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The functional morphology of the lungs of small Australian passerines having different diurnal activity patterns

Vitali, Simone (1996) The functional morphology of the lungs of small Australian passerines having different diurnal activity patterns. PhD thesis, Murdoch University.

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Abstract

This thesis examines the relationship between pulmonary microanatomy, metabolic physiology and diurnal activity in Australian passerines. The selected species were sympatric, and were of similar body mass, but differed in the energetic demands of their diurnal routine.

The five species selected represented three activity categories: high (Hirundinidae, swallows), moderate (Meliphagidae, honeyeaters) and low (Maluridae, fairy wrens). These classifications were based on literature data, supported by field observation and calculations of flight cost based on measurement of wing morphology.

Laboratory metabolism of the five species was quantified by the measurement of standard metabolic rate, and maximal cold-induced metabolic rate. The standard metabolic rates of all except the low activity wrens agreed with allometric predictions for passerine species. The wrens had a significantly lower standard metabolic rate than predicted for passerine species.

There was no clear relationship between activity classification and maximal metabolism. The highest maximal metabolic rate was found in the moderately active tawny-crowned honeyeater. The other four species were statistically indistinguishable from one another with regard to this parameter. Maximal metabolic rate was similar across activity categories.

The apparent discrepancy in the relationships of standard and maximal metabolism to diurnal activity suggests that standard and maximal metabolism may reflect different anatomical and ecological restrictions. While standard metabolic rate appears to be a good index of daily energetic demand, maximal metabolic rate may reflect the capacity of a species to respond to sudden increases in metabolic demand, such as are associated with fleeing from predators, or sudden changes in atmospheric conditions.

Pulmonary anatomy was analysed quantitatively using stereology. Lung volumes, and the proportions of the various lung components discernible at the light microscopy level, were similar in species from all three activity categories. At the ultrastructural level, wrens were found to have a significantly larger plasma volume than the other species. Wrens also had a significantly lower venous haematocrit than the other species.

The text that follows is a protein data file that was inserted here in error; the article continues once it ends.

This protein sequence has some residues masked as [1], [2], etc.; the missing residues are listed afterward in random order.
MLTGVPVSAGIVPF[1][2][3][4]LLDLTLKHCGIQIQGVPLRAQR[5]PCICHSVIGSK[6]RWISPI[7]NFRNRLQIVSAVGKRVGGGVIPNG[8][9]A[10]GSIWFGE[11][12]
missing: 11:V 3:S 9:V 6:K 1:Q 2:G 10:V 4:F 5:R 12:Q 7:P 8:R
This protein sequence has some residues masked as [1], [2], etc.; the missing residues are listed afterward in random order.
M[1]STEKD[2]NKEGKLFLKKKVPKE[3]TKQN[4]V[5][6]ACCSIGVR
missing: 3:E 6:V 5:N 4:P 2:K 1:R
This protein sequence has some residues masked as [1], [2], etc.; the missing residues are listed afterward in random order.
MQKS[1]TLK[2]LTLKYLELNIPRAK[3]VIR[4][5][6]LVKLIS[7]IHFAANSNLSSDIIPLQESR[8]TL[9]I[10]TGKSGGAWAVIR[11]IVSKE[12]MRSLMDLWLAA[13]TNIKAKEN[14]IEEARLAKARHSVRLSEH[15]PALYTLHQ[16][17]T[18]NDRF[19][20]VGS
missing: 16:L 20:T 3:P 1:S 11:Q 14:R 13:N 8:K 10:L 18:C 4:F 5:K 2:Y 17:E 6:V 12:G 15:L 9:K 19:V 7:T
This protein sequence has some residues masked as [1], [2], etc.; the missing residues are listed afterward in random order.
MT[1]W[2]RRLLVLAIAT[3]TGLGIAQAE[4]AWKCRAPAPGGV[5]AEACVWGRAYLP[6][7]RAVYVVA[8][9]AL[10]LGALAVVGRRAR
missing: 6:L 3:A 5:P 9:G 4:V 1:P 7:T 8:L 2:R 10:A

Data derived from stereological analysis were used to calculate diffusing capacities for the various components of the blood-gas barrier, and also the diffusing capacity of the entire lung. These indices were used to quantify the efficiency of oxygen transfer to the erythrocyte. Pulmonary diffusing capacity was significantly lower in the wrens than in the meliphagids and the swallow. The high and moderate activity categories formed a continuum of statistically indistinguishable values. This result reflected laboratory measurements of standard metabolic rate, for which the wren had a significantly lower value than both the meliphagids and the swallow, but the moderate and high activity groups were not significantly different. There was a significant correlation between standard metabolic rate and total pulmonary diffusing capacity (DLO2), and also between venous haematocrit and DLO2.

The results indicated that pulmonary anatomy per se is not correlated with field activity or laboratory metabolism. The low pulmonary diffusing capacity of the wren was a product of differences in plasma volume and haematocrit, rather than differences in pulmonary structure as such. The correlation between DLO2 and standard metabolic rate is largely an expression of the effect of haematocrit and plasma volume on DLO2.

The results of this study show that the less active wrens have lower standard metabolic rates and lower pulmonary diffusing capacities than the other species. The well developed social hierarchy in wrens and their cooperative breeding behaviour, combined with their energetically inexpensive foraging strategies, may be the ecological basis for their low metabolic rates and pulmonary diffusing capacities. The parameter which appears most significant in effecting low standard metabolic rate and low Dl02 in the wren is its low venous haematocrit.

Item Type: Thesis (PhD)
Murdoch Affiliation: School of Veterinary Studies
Notes: Note to the author: If you would like to make your thesis openly available on Murdoch University Library's Research Repository, please contact: repository@murdoch.edu.au. Thank you.
Supervisor(s): Richardson, Ken and Withers, Philip
URI: http://researchrepository.murdoch.edu.au/id/eprint/52088
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